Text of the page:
Senior Developer: Annette Greiner is a user interface designer and web developer with particular interest in interaction design and visualization. She recently earned a Master's in Information Management and Systems from UC Berkeley's School of Information, with a focus on human-computer interaction. Before returning to school, she developed web sites for the Advanced Light Source and the DOE Joint Genome Institute. At NERSC, she designs and develops science gateways. Annette holds a B.S. in biomedical science and theater from the University of Michigan.

Shreyas Cholia

Senior Developer: Shreyas Cholia works on science gateway, web and grid technologies for NERSC, with the goal of making high-performance and distributed computing more transparent and accessible. He has also been involved in various grid and data-driven science efforts at NERSC since 2002. Prior to his appointment at NERSC, Shreyas was a developer and consultant at IBM. He has a bachelor's degree from Rice University, where he double majored in Computer Science and Cognitive Sciences.

OpenMSI Advisory Board

Katherine Yelick

Katherine Yelick is a Professor of Electrical Engineering and Computer Sciences at the University of California at Berkeley and is also the Associate Laboratory Director of Computing Sciences at Lawrence Berkeley National Laboratory.

Gary Karpen

Gary Karpen is an Adjunct Professor with the Department of Molecular and Cell Biology at the University of California at Berkeley and is also the Division Director of the Life Sciences Division at Lawrence Berkeley National Laboratory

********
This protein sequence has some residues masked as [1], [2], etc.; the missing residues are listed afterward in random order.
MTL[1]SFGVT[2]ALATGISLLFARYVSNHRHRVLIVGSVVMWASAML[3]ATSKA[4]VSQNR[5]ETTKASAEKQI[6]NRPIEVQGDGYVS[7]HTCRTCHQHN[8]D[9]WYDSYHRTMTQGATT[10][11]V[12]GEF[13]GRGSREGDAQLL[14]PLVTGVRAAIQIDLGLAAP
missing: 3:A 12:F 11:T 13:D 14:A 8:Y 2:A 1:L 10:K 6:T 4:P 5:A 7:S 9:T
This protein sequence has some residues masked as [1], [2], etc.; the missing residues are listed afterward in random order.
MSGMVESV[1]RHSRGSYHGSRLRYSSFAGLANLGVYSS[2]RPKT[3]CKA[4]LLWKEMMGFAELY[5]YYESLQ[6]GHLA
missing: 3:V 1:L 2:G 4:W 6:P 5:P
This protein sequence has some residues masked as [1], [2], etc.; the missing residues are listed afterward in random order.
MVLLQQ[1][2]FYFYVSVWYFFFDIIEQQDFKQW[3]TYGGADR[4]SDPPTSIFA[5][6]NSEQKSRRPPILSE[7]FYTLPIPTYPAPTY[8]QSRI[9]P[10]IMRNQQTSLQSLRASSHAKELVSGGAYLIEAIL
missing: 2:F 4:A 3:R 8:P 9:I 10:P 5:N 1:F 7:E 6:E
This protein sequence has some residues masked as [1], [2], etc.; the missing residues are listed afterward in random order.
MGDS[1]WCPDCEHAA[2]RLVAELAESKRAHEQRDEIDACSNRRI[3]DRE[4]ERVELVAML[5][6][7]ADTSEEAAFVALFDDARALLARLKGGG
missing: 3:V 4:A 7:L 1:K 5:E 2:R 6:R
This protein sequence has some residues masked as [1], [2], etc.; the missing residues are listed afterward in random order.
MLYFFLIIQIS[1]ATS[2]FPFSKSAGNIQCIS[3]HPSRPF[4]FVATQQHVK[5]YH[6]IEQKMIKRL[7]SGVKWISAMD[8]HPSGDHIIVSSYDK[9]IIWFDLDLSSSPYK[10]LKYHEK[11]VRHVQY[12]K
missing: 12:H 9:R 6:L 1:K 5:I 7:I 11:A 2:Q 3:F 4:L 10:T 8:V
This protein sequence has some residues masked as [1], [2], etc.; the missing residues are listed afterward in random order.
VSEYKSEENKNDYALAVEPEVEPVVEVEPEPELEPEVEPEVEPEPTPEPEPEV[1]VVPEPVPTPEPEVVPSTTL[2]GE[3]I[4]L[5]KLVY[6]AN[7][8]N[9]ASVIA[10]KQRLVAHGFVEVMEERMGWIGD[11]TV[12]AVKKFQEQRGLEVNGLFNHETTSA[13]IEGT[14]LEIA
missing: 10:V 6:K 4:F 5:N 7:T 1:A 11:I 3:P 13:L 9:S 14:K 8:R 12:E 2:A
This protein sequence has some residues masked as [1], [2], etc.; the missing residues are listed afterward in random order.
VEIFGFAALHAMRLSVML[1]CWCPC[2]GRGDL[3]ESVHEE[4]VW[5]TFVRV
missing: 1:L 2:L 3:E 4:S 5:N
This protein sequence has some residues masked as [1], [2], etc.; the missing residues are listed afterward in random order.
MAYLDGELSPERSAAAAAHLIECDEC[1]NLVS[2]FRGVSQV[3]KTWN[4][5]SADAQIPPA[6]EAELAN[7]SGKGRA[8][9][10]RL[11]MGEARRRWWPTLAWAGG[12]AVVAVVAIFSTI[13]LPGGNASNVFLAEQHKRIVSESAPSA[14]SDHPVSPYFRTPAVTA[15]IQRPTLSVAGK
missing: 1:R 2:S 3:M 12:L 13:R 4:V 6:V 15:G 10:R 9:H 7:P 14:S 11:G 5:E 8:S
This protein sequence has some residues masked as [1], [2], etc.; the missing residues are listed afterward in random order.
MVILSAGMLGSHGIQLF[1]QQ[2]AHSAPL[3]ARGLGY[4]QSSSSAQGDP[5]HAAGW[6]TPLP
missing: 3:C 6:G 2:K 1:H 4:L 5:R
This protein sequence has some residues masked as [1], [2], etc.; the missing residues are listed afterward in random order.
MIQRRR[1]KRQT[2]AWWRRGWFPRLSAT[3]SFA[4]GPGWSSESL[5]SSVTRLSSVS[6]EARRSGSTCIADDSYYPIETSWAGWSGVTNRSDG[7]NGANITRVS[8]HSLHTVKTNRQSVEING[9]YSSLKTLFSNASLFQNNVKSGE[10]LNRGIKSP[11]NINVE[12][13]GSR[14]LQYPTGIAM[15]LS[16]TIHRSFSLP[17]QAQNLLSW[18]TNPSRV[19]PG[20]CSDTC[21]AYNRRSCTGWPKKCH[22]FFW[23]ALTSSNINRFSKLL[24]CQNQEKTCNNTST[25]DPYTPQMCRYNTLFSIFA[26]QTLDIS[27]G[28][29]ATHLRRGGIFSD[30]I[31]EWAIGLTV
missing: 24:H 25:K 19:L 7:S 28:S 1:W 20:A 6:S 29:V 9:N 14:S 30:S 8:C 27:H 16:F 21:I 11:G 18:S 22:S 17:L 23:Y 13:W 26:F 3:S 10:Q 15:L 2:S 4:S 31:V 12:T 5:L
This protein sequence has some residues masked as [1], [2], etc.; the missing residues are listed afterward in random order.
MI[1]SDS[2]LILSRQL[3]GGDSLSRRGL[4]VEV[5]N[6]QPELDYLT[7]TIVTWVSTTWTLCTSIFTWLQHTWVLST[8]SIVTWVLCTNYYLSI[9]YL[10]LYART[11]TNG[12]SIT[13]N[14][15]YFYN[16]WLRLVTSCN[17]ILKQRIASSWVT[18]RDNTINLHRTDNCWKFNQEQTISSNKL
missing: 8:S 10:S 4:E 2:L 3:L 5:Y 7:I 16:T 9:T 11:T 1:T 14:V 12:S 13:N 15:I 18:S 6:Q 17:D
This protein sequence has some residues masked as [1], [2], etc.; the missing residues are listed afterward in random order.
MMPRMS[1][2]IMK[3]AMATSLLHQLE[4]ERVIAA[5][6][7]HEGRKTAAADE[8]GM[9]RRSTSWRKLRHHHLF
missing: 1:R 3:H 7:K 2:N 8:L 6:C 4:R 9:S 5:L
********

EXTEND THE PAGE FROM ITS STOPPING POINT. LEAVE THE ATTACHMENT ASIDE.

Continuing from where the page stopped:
Trent Northen

Trent Northen is a Staff Scientist at Lawrence Berkeley National Laboratory (LBNL) and lead of the Molecular Cartography Project at LBNL.

David Skinner

David Skinner is Group Lead of the Outreach, Software and Programming Group at the National Energy Scientific Computing Center (NERSC).

Wes Bethel

Wes Bethel is the Group Lead of the Visualization Group at Lawrence Berkeley National Laboratory.

Ken Joy

Ken Joy is a Professor in the Computer Science Department at the University of California at Davis. He is the Director of the Institute for Data Analysis and Visualization (IDAV) at UC Davis.


Specific Goal: To make the most high-performance, advanced data management, model building, analysis and visualization resources for mass spectrometry imaging accessible to scientists via the web.